“I think of a player who has spanned the ages,” Galwey told the Irish Examiner last March on the eve of O’Connell’s 100th cap, “starting out playing All-Ireland League rugby with Young Munster in a tough pack alongside Ger Earls, the three Clohessys, Paco, Peter Meehan, coming on to the Munster team with me and then winning his first Ireland cap.

“It’s remarkable to me that he’s winning his 100th cap and his consistency has never faltered, which makes him one of the greats. He made a success of the professional era and he’s probably the only professional left to have played AIL when it was at a meaningful level.”

That O’Connell left the Test arena playing as well if not better at the age of 35 than he had been a decade previously is a further testament to the legend. When that hamstring was ripped from the bone on the stroke of half-time against France last October, O’Connell had been performing at the height of his powers, the statistics showed he had hit 26 rucks in the preceding 40 minutes, his impact and influence on proceedings as great as it had ever been. He had lifted the RBS 6 Nations trophy for a second year in a row at Murrayfield last March, his performances sufficient to win him the vote as the player of the championship.

It also convinced Toulon owner Mourad Boudjellal to reach for the cheque book once more and add O’Connell to the list of galacticos that had delivered three successive European titles. A 36-year-old second row still possessing the goods to attract the kings of the continent, if that doesn’t tell you enough about the Irishman’s performance levels then nothing will.

Alas, it will not happen. O’Connell’s body can no longer allow it. The Toulon adventure is over before it began but for those who did get to play alongside him, the talk is of the honour and privilege of doing so and for young guns like Furlong the regret they could not have done so for longer.

“I’m a bit envious that I didn’t get more time with him, more campaigns with him, like some of the other lads had,” Furlong said yesterday as Ireland prepared to face France in Paris this weekend.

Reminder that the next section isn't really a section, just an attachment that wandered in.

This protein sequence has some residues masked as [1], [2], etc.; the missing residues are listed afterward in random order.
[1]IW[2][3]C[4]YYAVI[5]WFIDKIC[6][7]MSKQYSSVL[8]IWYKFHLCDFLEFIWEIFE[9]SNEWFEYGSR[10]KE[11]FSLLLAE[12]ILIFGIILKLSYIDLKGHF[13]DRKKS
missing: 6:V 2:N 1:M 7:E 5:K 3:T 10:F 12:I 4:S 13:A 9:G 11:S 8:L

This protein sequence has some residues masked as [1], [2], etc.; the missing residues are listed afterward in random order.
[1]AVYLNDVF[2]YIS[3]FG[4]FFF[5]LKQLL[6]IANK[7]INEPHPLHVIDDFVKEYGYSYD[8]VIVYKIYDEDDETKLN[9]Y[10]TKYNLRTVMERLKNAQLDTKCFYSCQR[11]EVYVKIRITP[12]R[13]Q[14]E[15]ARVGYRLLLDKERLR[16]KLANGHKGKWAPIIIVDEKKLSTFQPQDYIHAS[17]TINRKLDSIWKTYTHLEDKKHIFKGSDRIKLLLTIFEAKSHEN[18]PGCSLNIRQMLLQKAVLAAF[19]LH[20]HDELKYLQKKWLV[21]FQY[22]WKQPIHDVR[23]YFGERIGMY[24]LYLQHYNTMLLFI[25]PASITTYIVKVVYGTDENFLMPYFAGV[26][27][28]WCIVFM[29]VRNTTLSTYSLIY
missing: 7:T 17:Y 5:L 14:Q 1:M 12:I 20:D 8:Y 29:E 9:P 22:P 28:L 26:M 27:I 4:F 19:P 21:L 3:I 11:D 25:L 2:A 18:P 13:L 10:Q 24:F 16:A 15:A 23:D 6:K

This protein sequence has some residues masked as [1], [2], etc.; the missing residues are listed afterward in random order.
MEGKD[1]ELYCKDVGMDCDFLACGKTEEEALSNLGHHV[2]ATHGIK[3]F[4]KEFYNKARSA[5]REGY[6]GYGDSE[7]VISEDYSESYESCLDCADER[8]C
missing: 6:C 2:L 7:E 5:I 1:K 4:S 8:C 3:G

“He is someone, growing up, that I definitely looked up to. He was a constant in the Irish team, always performing well. To come in here and meet him, play with him, train with him and learn off him was invaluable.

“I can only speak from the experience of a younger lad coming into the squad. Anything you hear about him, anything you hear players say about him, I can only say for me, they are true.

“He just has this presence, a willingness to put a hand around you, say a word, or talk you through a lineout that you weren’t quite sure on.

“The smallest things that made the biggest difference, he was incredibly good at. He will be someone who’ll be missed.”

And not just by team-mates. For those of fortunate to have interviewed or just chewed the fat with the great man, O’Connell was a gentleman, an eager listener and generous talker. And then there’s the supporters, be they in red or green, who paid good money to see him in action. The trophies, the victories, the carries, the tackles. The commitment to the cause through thick and thin. Those are memories that will be cherished for a lifetime.

And to think one man gave us them all. Thanks Paulie.